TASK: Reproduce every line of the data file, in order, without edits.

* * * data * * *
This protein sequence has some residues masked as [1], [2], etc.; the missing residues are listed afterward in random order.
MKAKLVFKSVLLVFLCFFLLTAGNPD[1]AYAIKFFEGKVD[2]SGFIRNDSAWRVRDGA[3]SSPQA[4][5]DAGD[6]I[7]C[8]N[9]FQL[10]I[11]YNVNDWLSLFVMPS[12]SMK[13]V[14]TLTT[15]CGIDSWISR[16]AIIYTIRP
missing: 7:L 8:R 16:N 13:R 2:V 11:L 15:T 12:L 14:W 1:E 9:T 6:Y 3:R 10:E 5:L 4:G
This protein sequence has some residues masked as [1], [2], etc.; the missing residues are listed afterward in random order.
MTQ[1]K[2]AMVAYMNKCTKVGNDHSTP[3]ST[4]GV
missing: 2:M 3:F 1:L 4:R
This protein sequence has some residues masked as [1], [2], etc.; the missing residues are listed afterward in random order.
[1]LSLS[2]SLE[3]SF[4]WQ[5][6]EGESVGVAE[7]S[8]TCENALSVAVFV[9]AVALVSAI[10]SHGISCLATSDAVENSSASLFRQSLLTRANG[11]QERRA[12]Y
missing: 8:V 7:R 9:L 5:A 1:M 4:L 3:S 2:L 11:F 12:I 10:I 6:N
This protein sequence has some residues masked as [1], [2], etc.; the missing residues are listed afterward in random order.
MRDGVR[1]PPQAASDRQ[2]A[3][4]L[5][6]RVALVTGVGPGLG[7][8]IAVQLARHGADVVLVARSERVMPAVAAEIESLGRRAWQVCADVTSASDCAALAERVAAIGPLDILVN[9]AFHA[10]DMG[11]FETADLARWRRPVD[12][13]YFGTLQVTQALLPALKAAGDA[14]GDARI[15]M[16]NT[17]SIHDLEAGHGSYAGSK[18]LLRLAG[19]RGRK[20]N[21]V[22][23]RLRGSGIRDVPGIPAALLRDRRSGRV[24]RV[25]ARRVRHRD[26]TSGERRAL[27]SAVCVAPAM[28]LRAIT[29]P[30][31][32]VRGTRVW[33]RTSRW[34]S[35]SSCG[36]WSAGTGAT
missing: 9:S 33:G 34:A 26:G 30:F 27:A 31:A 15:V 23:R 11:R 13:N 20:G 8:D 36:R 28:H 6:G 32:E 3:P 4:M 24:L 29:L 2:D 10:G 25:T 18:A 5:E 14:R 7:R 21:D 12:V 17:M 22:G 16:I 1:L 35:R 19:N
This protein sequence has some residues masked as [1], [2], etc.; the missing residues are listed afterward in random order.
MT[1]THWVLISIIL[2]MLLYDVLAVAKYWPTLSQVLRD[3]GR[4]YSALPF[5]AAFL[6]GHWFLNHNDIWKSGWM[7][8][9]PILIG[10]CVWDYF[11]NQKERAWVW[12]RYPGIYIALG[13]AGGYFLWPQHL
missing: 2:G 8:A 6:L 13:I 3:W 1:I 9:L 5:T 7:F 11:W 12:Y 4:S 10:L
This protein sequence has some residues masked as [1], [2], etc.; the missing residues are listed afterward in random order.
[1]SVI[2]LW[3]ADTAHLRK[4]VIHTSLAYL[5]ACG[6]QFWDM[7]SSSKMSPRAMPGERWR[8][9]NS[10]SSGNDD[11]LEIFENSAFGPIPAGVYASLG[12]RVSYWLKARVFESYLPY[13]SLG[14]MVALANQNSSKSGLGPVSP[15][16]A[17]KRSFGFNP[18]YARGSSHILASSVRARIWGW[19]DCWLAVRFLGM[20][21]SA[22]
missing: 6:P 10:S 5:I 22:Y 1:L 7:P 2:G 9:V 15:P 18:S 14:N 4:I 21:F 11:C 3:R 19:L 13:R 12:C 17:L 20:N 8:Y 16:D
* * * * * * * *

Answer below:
This protein sequence has some residues masked as [1], [2], etc.; the missing residues are listed afterward in random order.
MKAKLVFKSVLLVFLCFFLLTAGNPD[1]AYAIKFFEGKVD[2]SGFIRNDSAWRVRDGA[3]SSPQA[4][5]DAGD[6]I[7]C[8]N[9]FQL[10]I[11]YNVNDWLSLFVMPS[12]SMK[13]V[14]TLTT[15]CGIDSWISR[16]AIIYTIRP
missing: 7:L 8:R 16:N 13:R 2:V 11:L 15:T 12:L 14:W 1:E 9:T 6:Y 3:R 10:E 5:L 4:G
This protein sequence has some residues masked as [1], [2], etc.; the missing residues are listed afterward in random order.
MTQ[1]K[2]AMVAYMNKCTKVGNDHSTP[3]ST[4]GV
missing: 2:M 3:F 1:L 4:R
This protein sequence has some residues masked as [1], [2], etc.; the missing residues are listed afterward in random order.
[1]LSLS[2]SLE[3]SF[4]WQ[5][6]EGESVGVAE[7]S[8]TCENALSVAVFV[9]AVALVSAI[10]SHGISCLATSDAVENSSASLFRQSLLTRANG[11]QERRA[12]Y
missing: 8:V 7:R 9:L 5:A 1:M 4:L 3:S 2:L 11:F 12:I 10:I 6:N
This protein sequence has some residues masked as [1], [2], etc.; the missing residues are listed afterward in random order.
MRDGVR[1]PPQAASDRQ[2]A[3][4]L[5][6]RVALVTGVGPGLG[7][8]IAVQLARHGADVVLVARSERVMPAVAAEIESLGRRAWQVCADVTSASDCAALAERVAAIGPLDILVN[9]AFHA[10]DMG[11]FETADLARWRRPVD[12][13]YFGTLQVTQALLPALKAAGDA[14]GDARI[15]M[16]NT[17]SIHDLEAGHGSYAGSK[18]LLRLAG[19]RGRK[20]N[21]V[22][23]RLRGSGIRDVPGIPAALLRDRRSGRV[24]RV[25]ARRVRHRD[26]TSGERRAL[27]SAVCVAPAM[28]LRAIT[29]P[30][31][32]VRGTRVW[33]RTSRW[34]S[35]SSCG[36]WSAGTGAT
missing: 9:S 33:G 34:A 26:G 30:F 27:A 31:A 15:V 23:R 11:R 13:N 20:G 8:D 36:R 28:H 6:G 32:E 3:P 4:M 24:L 29:L 2:D 10:G 25:T 18:A 5:E 14:R 7:R 21:D 12:V 17:M 22:G 16:I 1:L 35:R 19:N
This protein sequence has some residues masked as [1], [2], etc.; the missing residues are listed afterward in random order.
MT[1]THWVLISIIL[2]MLLYDVLAVAKYWPTLSQVLRD[3]GR[4]YSALPF[5]AAFL[6]GHWFLNHNDIWKSGWM[7][8][9]PILIG[10]CVWDYF[11]NQKERAWVW[12]RYPGIYIALG[13]AGGYFLWPQHL
missing: 2:G 8:A 6:L 13:I 3:W 1:I 9:L 5:T 7:F 11:W 12:Y 4:S 10:L
This protein sequence has some residues masked as [1], [2], etc.; the missing residues are listed afterward in random order.
[1]SVI[2]LW[3]ADTAHLRK[4]VIHTSLAYL[5]ACG[6]QFWDM[7]SSSKMSPRAMPGERWR[8][9]NS[10]SSGNDD[11]LEIFENSAFGPIPAGVYASLG[12]RVSYWLKARVFESYLPY[13]SLG[14]MVALANQNSSKSGLGPVSP[15][16]A[17]KRSFGFNP[18]YARGSSHILASSVRARIWGW[19]DCWLAVRFLGM[20][21]SA[22]
missing: 6:P 10:S 5:I 22:Y 1:L 7:P 2:G 9:V 15:P 18:S 14:N 4:I 21:F 11:C 3:R 19:L 13:R 12:C 17:L 20:N 8:Y 16:D